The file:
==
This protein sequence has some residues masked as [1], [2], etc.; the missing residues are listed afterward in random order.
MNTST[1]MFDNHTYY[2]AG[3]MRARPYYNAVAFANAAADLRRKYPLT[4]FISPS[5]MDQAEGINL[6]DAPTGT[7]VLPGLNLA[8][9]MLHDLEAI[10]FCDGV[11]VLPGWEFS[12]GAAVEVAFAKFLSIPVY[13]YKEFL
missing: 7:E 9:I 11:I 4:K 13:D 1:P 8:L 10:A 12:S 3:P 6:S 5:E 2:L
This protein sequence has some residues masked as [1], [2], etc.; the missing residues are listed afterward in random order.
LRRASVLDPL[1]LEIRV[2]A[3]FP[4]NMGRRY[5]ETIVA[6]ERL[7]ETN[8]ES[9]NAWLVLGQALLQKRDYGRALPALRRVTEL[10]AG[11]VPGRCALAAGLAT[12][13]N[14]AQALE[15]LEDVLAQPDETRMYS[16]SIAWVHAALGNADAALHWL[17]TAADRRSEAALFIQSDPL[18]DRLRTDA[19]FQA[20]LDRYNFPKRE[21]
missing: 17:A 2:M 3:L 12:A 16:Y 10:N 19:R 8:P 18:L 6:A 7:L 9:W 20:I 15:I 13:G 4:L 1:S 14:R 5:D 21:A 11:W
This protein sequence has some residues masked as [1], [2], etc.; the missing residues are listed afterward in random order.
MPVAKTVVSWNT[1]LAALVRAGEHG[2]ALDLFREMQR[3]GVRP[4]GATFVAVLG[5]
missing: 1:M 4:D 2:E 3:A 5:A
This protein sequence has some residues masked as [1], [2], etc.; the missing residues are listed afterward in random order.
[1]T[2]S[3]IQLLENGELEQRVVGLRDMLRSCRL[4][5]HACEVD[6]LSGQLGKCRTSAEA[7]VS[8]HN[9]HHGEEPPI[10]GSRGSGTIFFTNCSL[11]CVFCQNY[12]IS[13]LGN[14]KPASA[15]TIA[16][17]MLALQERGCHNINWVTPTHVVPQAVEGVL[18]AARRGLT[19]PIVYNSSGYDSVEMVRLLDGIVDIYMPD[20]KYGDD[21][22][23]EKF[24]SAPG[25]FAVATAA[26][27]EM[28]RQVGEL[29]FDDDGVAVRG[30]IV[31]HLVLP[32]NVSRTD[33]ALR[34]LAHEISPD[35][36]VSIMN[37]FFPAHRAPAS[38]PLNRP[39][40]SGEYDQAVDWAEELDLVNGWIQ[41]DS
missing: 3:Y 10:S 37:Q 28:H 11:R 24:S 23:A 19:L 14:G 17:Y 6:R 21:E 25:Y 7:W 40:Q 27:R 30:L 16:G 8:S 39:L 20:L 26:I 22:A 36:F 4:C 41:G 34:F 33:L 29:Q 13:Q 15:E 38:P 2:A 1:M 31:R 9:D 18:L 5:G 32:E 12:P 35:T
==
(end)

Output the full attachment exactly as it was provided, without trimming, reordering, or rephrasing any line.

This protein sequence has some residues masked as [1], [2], etc.; the missing residues are listed afterward in random order.
MNTST[1]MFDNHTYY[2]AG[3]MRARPYYNAVAFANAAADLRRKYPLT[4]FISPS[5]MDQAEGINL[6]DAPTGT[7]VLPGLNLA[8][9]MLHDLEAI[10]FCDGV[11]VLPGWEFS[12]GAAVEVAFAKFLSIPVY[13]YKEFL
missing: 7:E 9:I 11:I 4:K 13:D 1:P 8:L 10:A 12:S 3:P 6:S 5:E 2:L
This protein sequence has some residues masked as [1], [2], etc.; the missing residues are listed afterward in random order.
LRRASVLDPL[1]LEIRV[2]A[3]FP[4]NMGRRY[5]ETIVA[6]ERL[7]ETN[8]ES[9]NAWLVLGQALLQKRDYGRALPALRRVTEL[10]AG[11]VPGRCALAAGLAT[12][13]N[14]AQALE[15]LEDVLAQPDETRMYS[16]SIAWVHAALGNADAALHWL[17]TAADRRSEAALFIQSDPL[18]DRLRTDA[19]FQA[20]LDRYNFPKRE[21]
missing: 17:A 2:M 3:L 12:A 16:Y 10:N 19:R 8:P 18:L 6:A 7:L 9:W 20:I 15:I 13:G 4:L 1:S 14:R 5:D 21:A 11:W
This protein sequence has some residues masked as [1], [2], etc.; the missing residues are listed afterward in random order.
MPVAKTVVSWNT[1]LAALVRAGEHG[2]ALDLFREMQR[3]GVRP[4]GATFVAVLG[5]
missing: 1:M 4:D 2:E 3:A 5:A
This protein sequence has some residues masked as [1], [2], etc.; the missing residues are listed afterward in random order.
[1]T[2]S[3]IQLLENGELEQRVVGLRDMLRSCRL[4][5]HACEVD[6]LSGQLGKCRTSAEA[7]VS[8]HN[9]HHGEEPPI[10]GSRGSGTIFFTNCSL[11]CVFCQNY[12]IS[13]LGN[14]KPASA[15]TIA[16][17]MLALQERGCHNINWVTPTHVVPQAVEGVL[18]AARRGLT[19]PIVYNSSGYDSVEMVRLLDGIVDIYMPD[20]KYGDD[21][22][23]EKF[24]SAPG[25]FAVATAA[26][27]EM[28]RQVGEL[29]FDDDGVAVRG[30]IV[31]HLVLP[32]NVSRTD[33]ALR[34]LAHEISPD[35][36]VSIMN[37]FFPAHRAPAS[38]PLNRP[39][40]SGEYDQAVDWAEELDLVNGWIQ[41]DS
missing: 3:Y 10:S 37:Q 28:H 11:R 24:S 23:A 19:L 14:G 17:Y 6:R 21:E 25:Y 7:W 40:Q 27:R 30:L 16:G 8:S 39:L 20:L 26:I 22:A 36:F 4:C 41:G 34:F 33:L 29:Q 13:Q 15:E 38:P 2:A 1:M 31:R 9:D 18:L 5:G 32:E 12:P 35:T